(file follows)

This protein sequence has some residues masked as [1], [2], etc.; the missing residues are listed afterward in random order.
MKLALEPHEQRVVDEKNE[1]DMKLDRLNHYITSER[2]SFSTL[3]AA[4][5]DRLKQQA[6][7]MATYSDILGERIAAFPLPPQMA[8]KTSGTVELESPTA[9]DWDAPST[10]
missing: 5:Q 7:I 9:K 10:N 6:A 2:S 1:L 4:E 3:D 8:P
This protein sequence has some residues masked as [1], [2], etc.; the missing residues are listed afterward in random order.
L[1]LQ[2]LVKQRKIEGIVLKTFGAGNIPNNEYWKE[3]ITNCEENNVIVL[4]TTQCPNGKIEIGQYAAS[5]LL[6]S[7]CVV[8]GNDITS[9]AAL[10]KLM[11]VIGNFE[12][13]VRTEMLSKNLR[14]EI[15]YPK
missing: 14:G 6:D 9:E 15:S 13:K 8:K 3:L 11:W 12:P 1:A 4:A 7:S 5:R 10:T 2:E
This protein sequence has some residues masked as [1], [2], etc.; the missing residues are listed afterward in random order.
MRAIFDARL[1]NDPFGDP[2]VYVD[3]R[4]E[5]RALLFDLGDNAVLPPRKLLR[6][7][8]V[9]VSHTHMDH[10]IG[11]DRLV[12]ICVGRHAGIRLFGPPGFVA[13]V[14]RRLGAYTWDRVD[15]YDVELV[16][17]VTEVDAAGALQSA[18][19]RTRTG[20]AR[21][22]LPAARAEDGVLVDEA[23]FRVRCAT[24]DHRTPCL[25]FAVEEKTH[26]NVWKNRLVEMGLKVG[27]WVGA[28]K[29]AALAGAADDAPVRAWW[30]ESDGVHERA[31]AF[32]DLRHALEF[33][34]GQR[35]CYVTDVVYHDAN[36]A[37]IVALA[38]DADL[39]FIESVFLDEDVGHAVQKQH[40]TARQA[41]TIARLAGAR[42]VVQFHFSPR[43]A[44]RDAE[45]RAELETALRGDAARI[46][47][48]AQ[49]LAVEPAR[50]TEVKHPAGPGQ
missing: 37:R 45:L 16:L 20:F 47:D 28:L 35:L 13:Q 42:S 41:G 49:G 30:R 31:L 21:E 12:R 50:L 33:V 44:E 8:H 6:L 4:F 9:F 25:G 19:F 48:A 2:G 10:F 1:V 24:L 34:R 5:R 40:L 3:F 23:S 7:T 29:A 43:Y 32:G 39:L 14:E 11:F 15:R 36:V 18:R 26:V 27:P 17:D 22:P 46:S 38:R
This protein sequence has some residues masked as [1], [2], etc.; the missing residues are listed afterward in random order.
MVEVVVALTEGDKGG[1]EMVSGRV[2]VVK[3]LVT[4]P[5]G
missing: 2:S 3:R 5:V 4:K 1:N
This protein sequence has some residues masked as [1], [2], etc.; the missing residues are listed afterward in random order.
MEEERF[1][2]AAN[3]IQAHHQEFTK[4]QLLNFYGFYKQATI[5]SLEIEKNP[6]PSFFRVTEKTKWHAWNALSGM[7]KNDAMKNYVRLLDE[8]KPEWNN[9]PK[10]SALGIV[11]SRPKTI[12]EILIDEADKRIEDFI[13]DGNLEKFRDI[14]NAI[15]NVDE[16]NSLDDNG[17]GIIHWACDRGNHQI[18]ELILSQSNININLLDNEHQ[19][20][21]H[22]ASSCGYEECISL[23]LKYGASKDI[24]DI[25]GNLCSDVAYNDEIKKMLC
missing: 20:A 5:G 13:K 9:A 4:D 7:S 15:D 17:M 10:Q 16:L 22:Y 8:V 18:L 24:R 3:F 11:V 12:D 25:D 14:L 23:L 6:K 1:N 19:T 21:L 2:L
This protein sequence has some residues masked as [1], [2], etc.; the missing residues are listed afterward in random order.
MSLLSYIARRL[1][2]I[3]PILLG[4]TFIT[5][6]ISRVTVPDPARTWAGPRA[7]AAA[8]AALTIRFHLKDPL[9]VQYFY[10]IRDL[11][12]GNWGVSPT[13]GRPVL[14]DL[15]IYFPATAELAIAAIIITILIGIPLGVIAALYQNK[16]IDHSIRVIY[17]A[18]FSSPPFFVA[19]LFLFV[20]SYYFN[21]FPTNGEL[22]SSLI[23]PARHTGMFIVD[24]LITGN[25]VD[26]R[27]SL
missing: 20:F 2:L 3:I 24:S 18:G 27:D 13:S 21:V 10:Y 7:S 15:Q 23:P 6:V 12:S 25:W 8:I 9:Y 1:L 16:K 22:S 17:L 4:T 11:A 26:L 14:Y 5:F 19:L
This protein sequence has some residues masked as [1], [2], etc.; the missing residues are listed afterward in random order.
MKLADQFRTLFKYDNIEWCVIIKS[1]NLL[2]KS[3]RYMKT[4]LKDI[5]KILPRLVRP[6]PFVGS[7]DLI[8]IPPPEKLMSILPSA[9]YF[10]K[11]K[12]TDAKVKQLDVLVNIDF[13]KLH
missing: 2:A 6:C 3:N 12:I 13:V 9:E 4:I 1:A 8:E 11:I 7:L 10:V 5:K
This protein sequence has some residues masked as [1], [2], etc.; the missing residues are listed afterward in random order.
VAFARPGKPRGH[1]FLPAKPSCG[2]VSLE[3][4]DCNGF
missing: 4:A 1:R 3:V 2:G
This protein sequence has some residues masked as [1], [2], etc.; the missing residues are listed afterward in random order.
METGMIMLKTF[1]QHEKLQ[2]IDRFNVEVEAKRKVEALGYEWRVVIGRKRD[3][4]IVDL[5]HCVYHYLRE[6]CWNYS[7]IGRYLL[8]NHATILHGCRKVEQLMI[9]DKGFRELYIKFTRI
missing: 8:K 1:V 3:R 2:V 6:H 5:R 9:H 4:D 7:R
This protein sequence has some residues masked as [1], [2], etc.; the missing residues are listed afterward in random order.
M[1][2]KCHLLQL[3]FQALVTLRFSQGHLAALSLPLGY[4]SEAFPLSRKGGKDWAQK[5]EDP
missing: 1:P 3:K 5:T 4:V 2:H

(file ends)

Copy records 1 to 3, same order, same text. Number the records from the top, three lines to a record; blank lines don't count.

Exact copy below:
This protein sequence has some residues masked as [1], [2], etc.; the missing residues are listed afterward in random order.
MKLALEPHEQRVVDEKNE[1]DMKLDRLNHYITSER[2]SFSTL[3]AA[4][5]DRLKQQA[6][7]MATYSDILGERIAAFPLPPQMA[8]KTSGTVELESPTA[9]DWDAPST[10]
missing: 5:Q 7:I 9:K 10:N 6:A 2:S 1:L 4:E 3:D 8:P
This protein sequence has some residues masked as [1], [2], etc.; the missing residues are listed afterward in random order.
L[1]LQ[2]LVKQRKIEGIVLKTFGAGNIPNNEYWKE[3]ITNCEENNVIVL[4]TTQCPNGKIEIGQYAAS[5]LL[6]S[7]CVV[8]GNDITS[9]AAL[10]KLM[11]VIGNFE[12][13]VRTEMLSKNLR[14]EI[15]YPK
missing: 14:G 6:D 9:E 15:S 13:K 8:K 3:L 11:W 12:P 1:A 4:A 7:S 5:R 10:T 2:E
This protein sequence has some residues masked as [1], [2], etc.; the missing residues are listed afterward in random order.
MRAIFDARL[1]NDPFGDP[2]VYVD[3]R[4]E[5]RALLFDLGDNAVLPPRKLLR[6][7][8]V[9]VSHTHMDH[10]IG[11]DRLV[12]ICVGRHAGIRLFGPPGFVA[13]V[14]RRLGAYTWDRVD[15]YDVELV[16][17]VTEVDAAGALQSA[18][19]RTRTG[20]AR[21][22]LPAARAEDGVLVDEA[23]FRVRCAT[24]DHRTPCL[25]FAVEEKTH[26]NVWKNRLVEMGLKVG[27]WVGA[28]K[29]AALAGAADDAPVRAWW[30]ESDGVHERA[31]AF[32]DLRHALEF[33][34]GQR[35]CYVTDVVYHDAN[36]A[37]IVALA[38]DADL[39]FIESVFLDEDVGHAVQKQH[40]TARQA[41]TIARLAGAR[42]VVQFHFSPR[43]A[44]RDAE[45]RAELETALRGDAARI[46][47][48]AQ[49]LAVEPAR[50]TEVKHPAGPGQ
missing: 37:R 45:L 16:L 20:F 47:D 28:L 35:L 13:Q 42:S 41:G 49:G 30:R 31:L 21:E 12:R 50:L 33:V 44:E 8:H 6:L 4:F 9:F 25:G 19:F 48:A 2:G 10:F 1:V 24:L 34:R 5:R 40:L 3:F 23:S 7:T 29:A 43:Y 32:G 39:L 14:E 11:F 15:R 36:V 18:R 26:V 27:P 17:D 22:P 46:S 38:R